I love to cook – unfortunately as my partner Els got better at cooking and worse at hogging the kitchen – I’m all but barred from cooking – except for scones for our B&B guests. But I like to share recipes – especially vegetarian ones.
The famous Glenribbeen Baked Egg Special.
The Glenribbeen Special (baked egg). In a small dish (about the size of a hand) place 1 – 2 tsp good oil, 1-2 Tbls milk one decent-sized egg and a dash of Tabasco with good pinch of Spicy Italian Herbs and fork-whisk well. Place in COMBI-OVEN for two mins at combi setting (30% micro and 250C regular oven.After two mins remove (check if the egg has ‘set’.
Cover with Mozzerala and red-cheddar grated cheese and top with yogurt – decorate with a pinch of chilli and bake again for one minute.We serve it with fried mushrooms and dress the plate with edible flowers and cucumber.
More of ‘my’ egg recipes here
- 1 cup dried chickpeas
- 1/2 large onion, roughly chopped (about 1 cup)
- 2 tablespoons finely chopped fresh parsley
- 2 tablespoons finely chopped fresh cilantro
- 1 teaspoon salt
- 1/2-1 teaspoon dried hot red pepper
- 4 cloves of garlic
- 1 teaspoon cumin
- 1 teaspoon baking powder
- 4-6 tablespoons flour
- Soybean or vegetable oil for frying
- Chopped tomato for garnish
- Diced onion for garnish
- Diced green bell pepper for garnish
- Tahina sauce
- Pita bread
1. Put the chickpeas in a large bowl and add enough cold water to cover them by at least 2 inches. Let soak overnight, then drain. Or use canned chickpeas, drained.
2. Place the drained, uncooked chickpeas and the onions in the bowl of a food processor fitted with a steel blade. Add the parsley, cilantro, salt, hot pepper, garlic, and cumin. Process until blended but not pureed.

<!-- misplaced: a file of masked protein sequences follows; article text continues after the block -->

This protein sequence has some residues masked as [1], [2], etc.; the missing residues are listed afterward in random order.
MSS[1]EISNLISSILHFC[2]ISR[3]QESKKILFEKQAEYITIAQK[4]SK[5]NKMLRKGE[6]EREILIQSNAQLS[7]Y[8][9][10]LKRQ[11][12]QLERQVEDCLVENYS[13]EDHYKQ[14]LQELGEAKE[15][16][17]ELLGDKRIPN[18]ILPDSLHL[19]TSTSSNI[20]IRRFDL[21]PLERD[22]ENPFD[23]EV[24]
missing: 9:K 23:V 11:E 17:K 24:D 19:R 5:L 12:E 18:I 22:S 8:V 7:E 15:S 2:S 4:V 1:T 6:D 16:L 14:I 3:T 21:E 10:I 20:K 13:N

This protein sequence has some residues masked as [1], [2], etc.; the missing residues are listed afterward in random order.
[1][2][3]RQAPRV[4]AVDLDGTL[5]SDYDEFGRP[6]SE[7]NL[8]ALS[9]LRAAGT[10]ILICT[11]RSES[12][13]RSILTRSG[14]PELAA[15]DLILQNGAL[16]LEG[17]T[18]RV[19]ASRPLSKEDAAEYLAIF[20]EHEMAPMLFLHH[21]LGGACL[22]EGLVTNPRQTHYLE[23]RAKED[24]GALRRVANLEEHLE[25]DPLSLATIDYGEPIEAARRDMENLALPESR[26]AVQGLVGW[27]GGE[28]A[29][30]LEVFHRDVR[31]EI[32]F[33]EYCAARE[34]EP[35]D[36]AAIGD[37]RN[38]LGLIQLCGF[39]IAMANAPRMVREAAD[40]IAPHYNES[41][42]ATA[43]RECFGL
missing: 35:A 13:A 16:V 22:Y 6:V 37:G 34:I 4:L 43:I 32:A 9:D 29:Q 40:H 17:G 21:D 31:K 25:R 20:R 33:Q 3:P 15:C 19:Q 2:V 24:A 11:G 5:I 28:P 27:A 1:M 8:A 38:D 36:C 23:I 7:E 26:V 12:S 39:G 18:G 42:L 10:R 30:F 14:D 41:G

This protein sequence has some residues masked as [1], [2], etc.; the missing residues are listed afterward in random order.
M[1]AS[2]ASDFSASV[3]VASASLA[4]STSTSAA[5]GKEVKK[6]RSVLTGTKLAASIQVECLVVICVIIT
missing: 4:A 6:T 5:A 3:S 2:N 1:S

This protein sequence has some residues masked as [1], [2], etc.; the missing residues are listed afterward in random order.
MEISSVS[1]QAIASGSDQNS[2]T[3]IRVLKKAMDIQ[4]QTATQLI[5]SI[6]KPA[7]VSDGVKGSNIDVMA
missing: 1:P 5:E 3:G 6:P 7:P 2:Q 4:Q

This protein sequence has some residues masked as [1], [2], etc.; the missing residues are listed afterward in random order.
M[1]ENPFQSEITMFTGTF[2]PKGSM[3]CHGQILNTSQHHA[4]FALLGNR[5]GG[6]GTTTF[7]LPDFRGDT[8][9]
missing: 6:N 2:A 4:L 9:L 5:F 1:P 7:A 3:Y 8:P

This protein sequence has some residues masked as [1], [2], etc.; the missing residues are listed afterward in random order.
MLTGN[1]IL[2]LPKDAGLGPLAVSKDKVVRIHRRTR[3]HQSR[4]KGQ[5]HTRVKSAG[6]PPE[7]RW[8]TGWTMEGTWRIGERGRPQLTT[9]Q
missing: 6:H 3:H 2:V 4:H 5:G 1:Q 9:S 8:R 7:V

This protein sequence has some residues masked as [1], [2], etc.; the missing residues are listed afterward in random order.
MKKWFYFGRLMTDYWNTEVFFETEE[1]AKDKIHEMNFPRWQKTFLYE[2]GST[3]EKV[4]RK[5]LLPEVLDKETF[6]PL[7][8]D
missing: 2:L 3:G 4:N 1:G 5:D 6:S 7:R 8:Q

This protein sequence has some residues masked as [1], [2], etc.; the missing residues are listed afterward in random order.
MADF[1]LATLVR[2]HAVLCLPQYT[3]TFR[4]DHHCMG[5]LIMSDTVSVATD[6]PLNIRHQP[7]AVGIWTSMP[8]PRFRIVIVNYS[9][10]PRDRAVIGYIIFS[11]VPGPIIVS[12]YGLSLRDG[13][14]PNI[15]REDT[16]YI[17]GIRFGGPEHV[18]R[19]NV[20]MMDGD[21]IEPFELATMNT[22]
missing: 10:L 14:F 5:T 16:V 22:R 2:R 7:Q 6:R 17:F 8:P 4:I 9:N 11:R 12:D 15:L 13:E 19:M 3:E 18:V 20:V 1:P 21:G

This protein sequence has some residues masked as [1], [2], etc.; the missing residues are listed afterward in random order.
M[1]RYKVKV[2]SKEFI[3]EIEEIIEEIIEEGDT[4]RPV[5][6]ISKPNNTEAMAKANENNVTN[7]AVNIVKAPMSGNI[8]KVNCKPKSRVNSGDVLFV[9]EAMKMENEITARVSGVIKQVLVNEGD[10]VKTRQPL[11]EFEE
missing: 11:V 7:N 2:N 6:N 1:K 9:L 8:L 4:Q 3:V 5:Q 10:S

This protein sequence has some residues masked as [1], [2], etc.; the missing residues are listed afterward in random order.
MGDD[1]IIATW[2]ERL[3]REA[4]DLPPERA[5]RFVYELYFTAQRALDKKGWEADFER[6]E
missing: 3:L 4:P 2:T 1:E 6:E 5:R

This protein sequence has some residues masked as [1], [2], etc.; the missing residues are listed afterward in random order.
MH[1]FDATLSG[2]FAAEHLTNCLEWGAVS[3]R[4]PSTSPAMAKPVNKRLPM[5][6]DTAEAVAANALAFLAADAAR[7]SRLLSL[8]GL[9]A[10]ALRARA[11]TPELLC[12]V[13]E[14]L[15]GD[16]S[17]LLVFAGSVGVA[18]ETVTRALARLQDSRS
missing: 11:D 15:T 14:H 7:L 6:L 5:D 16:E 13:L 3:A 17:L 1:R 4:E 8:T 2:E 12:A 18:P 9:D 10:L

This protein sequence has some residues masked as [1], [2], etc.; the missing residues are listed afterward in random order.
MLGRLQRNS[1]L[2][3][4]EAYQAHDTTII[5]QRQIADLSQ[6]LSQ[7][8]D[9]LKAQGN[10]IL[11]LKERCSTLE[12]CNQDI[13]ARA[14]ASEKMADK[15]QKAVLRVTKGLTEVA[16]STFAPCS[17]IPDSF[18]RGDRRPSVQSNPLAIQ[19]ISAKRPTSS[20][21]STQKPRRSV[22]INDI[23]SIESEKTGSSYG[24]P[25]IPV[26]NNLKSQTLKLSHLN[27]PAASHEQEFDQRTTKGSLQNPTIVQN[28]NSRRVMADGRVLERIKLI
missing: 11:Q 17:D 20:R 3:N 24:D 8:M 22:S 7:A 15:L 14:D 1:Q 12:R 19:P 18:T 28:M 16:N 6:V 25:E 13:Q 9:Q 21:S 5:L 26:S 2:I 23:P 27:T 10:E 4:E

3. Sprinkle in the baking powder and 4 tablespoons of the flour, and pulse. You want to add enough bulgur or flour so that the dough forms a small ball and no longer sticks to your hands. Turn into a bowl and refrigerate, covered, for several hours.
4. Form the chickpea mixture into balls about the size of walnuts, or use a falafel scoop, available in Middle-Eastern markets.
5. Heat 3 inches of oil to 375 degrees in a deep pot or wok and fry 1 ball to test. If it falls apart, add a little flour. Then fry about 6 balls at once for a few minutes on each side, or until golden brown. Drain on paper towels. Stuff half a pita with falafel balls, chopped tomatoes, onion, green pepper, and pickled turnips. Drizzle with tahina thinned with water.
NOTE: Egyptians omit the cilantro and substitute fava beans for the chickpeas.
Joan Nathan shares her tips with Epicurious:
• Tahina (also called tahini) is an oily paste made from ground sesame seeds. It is available in Middle Eastern markets and at www.ethnicgrocer.com.
• To garnish your falafel in true Israeli style, try adding one or several of the following condiments: harissa hot sauce, pickled turnip (both also available at www.ethnicgrocer.com), mango amba (pickle), or sauerkraut.